High school activities

The opportunities (and pressures) to "get involved" increase significantly in high school. Your children should understand that colleges and universities and scholarship sponsors expect more than just good grades and high standardized test scores when they review applications. They also look for other activities that complement a student's education. However, quality, not quantity, is important in extracurricular involvement. Your children should look at finding activities in which they can continue to participate and assume leadership roles as they mature. Selective colleges in particular want their students to have demonstrated commitment and leadership through involvement in extracurricular activities.

By ninth grade, you should encourage your children to select extracurricular activities that are engaging and rewarding to them. Learn about the school and community activities that are available. The high school student handbook or the yearbook may have information about school-sponsored activities. Some, such as community service, may be required for graduation.

The types of activities to consider include:

Why does my child's high school require service learning?

Since many colleges and scholarship sponsors reward applicants who have been involved in community service, high schools that are requiring some service learning are doing your students a favor. Service learning helps students build skills while strengthening their communities through service. It provides students with hands-on opportunities to connect their classroom learning to real community needs. Service learning increases students' motivation by engaging students in real-life issues and activities. It addresses educational needs of a wide variety of students, including those who see little relevancy in more traditional educational approaches.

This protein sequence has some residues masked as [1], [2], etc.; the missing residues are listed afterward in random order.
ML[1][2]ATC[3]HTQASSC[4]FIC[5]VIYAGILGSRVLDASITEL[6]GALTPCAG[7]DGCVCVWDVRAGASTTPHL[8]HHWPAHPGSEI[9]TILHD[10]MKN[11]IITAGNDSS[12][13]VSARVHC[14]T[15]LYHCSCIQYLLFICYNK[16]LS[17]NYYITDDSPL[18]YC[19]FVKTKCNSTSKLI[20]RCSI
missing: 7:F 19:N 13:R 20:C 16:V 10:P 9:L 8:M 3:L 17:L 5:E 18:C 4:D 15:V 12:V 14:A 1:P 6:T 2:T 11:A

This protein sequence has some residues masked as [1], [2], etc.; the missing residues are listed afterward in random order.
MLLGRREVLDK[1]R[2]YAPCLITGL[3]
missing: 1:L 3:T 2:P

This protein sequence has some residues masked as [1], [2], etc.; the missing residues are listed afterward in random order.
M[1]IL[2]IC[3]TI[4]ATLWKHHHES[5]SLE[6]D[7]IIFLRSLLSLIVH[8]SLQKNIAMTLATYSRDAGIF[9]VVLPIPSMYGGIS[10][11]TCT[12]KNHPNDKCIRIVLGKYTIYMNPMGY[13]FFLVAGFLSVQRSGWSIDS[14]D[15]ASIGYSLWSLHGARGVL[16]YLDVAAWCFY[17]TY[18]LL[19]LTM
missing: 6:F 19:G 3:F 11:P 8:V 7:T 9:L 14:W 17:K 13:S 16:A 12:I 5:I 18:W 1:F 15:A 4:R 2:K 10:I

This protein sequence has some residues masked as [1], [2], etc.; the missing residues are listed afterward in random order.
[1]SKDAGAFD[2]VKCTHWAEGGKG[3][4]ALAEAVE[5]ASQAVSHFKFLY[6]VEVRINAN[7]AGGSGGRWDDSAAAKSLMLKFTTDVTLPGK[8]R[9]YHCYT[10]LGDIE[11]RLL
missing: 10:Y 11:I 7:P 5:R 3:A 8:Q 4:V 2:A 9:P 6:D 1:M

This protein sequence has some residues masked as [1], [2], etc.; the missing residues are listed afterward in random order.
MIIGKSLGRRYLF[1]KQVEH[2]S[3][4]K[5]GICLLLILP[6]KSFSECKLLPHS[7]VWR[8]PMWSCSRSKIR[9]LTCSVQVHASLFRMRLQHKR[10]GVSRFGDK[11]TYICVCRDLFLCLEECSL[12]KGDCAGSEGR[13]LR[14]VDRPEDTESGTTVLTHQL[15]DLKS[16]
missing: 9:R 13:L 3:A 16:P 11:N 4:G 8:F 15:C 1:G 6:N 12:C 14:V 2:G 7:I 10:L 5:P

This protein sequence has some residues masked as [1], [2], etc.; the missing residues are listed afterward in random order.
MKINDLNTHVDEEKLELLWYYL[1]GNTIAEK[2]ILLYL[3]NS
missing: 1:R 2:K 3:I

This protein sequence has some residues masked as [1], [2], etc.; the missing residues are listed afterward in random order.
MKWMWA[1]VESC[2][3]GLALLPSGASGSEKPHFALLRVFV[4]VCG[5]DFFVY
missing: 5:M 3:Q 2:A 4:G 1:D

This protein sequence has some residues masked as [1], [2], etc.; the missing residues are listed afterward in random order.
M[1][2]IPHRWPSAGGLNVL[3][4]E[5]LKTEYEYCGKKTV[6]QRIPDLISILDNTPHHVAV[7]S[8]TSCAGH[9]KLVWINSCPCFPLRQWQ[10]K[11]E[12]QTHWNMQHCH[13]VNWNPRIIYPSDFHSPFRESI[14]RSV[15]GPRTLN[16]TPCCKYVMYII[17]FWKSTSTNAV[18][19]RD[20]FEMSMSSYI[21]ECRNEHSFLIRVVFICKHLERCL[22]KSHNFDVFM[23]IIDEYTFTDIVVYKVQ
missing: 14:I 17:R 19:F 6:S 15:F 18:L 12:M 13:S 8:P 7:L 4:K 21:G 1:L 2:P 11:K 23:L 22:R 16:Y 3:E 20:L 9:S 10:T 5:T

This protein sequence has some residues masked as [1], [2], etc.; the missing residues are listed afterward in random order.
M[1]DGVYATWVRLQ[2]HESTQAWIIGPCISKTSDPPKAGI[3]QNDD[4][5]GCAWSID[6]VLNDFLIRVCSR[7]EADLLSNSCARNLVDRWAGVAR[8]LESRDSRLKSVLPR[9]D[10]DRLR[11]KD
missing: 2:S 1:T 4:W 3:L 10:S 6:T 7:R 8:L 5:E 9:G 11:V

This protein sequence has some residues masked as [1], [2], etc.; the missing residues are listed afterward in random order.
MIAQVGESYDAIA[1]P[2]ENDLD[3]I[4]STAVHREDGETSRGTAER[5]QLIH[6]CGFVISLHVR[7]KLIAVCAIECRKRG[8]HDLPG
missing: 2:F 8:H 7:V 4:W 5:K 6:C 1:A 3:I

National findings demonstrate that students who have been involved in high-quality service-learning programs:

Even if your children's schools do not offer service learning opportunities, they can get involved by volunteering. It not only helps others; it can help your children. Volunteering offers valuable life experience and skills. These skills are helpful in deciding on educational and career goals.

In thinking about making a volunteer commitment, your children should consider:

There are many ways to find volunteer opportunities. Your student can contact organizations that they are interested in and ask to speak with their volunteer coordinator. They can also contact the local United Way, Red Cross, children's sports or recreation programs, schools, and churches.